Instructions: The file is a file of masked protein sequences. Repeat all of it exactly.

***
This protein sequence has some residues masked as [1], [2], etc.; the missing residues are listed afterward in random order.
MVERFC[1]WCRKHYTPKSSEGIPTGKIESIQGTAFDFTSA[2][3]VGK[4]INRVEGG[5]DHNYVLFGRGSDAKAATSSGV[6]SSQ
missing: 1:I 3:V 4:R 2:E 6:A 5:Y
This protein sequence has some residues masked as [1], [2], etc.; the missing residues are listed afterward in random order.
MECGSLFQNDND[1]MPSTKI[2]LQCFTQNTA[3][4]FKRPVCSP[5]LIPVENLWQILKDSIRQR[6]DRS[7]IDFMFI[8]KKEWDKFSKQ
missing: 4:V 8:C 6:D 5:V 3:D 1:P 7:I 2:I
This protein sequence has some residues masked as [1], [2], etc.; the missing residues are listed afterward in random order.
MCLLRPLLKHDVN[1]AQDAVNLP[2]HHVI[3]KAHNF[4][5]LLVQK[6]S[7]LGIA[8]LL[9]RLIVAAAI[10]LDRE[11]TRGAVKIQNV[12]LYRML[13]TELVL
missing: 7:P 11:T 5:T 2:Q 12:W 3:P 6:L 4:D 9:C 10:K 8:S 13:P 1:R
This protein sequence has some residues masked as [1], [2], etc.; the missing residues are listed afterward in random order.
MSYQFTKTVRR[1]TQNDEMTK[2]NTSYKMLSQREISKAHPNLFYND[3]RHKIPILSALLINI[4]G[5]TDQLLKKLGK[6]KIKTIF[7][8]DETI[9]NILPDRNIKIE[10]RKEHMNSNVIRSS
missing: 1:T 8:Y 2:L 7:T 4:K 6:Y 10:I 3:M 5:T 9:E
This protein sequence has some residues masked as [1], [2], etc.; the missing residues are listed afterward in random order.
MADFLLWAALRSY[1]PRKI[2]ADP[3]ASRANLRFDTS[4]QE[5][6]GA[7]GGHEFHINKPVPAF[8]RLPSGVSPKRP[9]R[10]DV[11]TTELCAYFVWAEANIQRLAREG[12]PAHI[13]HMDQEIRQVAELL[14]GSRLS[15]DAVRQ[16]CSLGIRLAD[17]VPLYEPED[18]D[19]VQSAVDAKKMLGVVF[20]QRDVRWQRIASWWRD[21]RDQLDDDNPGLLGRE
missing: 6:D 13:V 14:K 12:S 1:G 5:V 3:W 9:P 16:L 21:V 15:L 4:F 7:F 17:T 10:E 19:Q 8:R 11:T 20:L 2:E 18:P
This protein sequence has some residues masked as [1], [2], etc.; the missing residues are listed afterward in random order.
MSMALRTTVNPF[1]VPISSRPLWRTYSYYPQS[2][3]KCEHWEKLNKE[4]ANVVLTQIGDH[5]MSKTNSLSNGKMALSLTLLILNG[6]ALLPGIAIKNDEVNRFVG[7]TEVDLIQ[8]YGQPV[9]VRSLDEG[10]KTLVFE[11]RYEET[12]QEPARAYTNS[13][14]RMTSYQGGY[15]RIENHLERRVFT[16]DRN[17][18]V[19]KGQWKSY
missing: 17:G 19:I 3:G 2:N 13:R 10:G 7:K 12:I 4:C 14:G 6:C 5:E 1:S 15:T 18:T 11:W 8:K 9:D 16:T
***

This protein sequence has some residues masked as [1], [2], etc.; the missing residues are listed afterward in random order.
MVERFC[1]WCRKHYTPKSSEGIPTGKIESIQGTAFDFTSA[2][3]VGK[4]INRVEGG[5]DHNYVLFGRGSDAKAATSSGV[6]SSQ
missing: 1:I 3:V 4:R 2:E 6:A 5:Y
This protein sequence has some residues masked as [1], [2], etc.; the missing residues are listed afterward in random order.
MECGSLFQNDND[1]MPSTKI[2]LQCFTQNTA[3][4]FKRPVCSP[5]LIPVENLWQILKDSIRQR[6]DRS[7]IDFMFI[8]KKEWDKFSKQ
missing: 4:V 8:C 6:D 5:V 3:D 1:P 7:I 2:I
This protein sequence has some residues masked as [1], [2], etc.; the missing residues are listed afterward in random order.
MCLLRPLLKHDVN[1]AQDAVNLP[2]HHVI[3]KAHNF[4][5]LLVQK[6]S[7]LGIA[8]LL[9]RLIVAAAI[10]LDRE[11]TRGAVKIQNV[12]LYRML[13]TELVL
missing: 7:P 11:T 5:T 2:Q 12:W 3:P 6:L 4:D 9:C 10:K 8:S 13:P 1:R
This protein sequence has some residues masked as [1], [2], etc.; the missing residues are listed afterward in random order.
MSYQFTKTVRR[1]TQNDEMTK[2]NTSYKMLSQREISKAHPNLFYND[3]RHKIPILSALLINI[4]G[5]TDQLLKKLGK[6]KIKTIF[7][8]DETI[9]NILPDRNIKIE[10]RKEHMNSNVIRSS
missing: 1:T 8:Y 2:L 7:T 4:K 6:Y 10:I 3:M 5:T 9:E
This protein sequence has some residues masked as [1], [2], etc.; the missing residues are listed afterward in random order.
MADFLLWAALRSY[1]PRKI[2]ADP[3]ASRANLRFDTS[4]QE[5][6]GA[7]GGHEFHINKPVPAF[8]RLPSGVSPKRP[9]R[10]DV[11]TTELCAYFVWAEANIQRLAREG[12]PAHI[13]HMDQEIRQVAELL[14]GSRLS[15]DAVRQ[16]CSLGIRLAD[17]VPLYEPED[18]D[19]VQSAVDAKKMLGVVF[20]QRDVRWQRIASWWRD[21]RDQLDDDNPGLLGRE
missing: 6:D 13:V 14:K 12:S 1:G 5:V 3:W 9:P 16:L 21:V 15:L 4:F 7:F 17:T 10:E 19:Q 8:R 11:T 20:L 2:E 18:P
This protein sequence has some residues masked as [1], [2], etc.; the missing residues are listed afterward in random order.
MSMALRTTVNPF[1]VPISSRPLWRTYSYYPQS[2][3]KCEHWEKLNKE[4]ANVVLTQIGDH[5]MSKTNSLSNGKMALSLTLLILNG[6]ALLPGIAIKNDEVNRFVG[7]TEVDLIQ[8]YGQPV[9]VRSLDEG[10]KTLVFE[11]RYEET[12]QEPARAYTNS[13][14]RMTSYQGGY[15]RIENHLERRVFT[16]DRN[17][18]V[19]KGQWKSY
missing: 17:G 19:I 3:G 2:N 13:R 10:G 7:K 12:I 4:C 14:G 6:C 5:E 1:S 15:T 18:T 11:W 8:K 9:D 16:T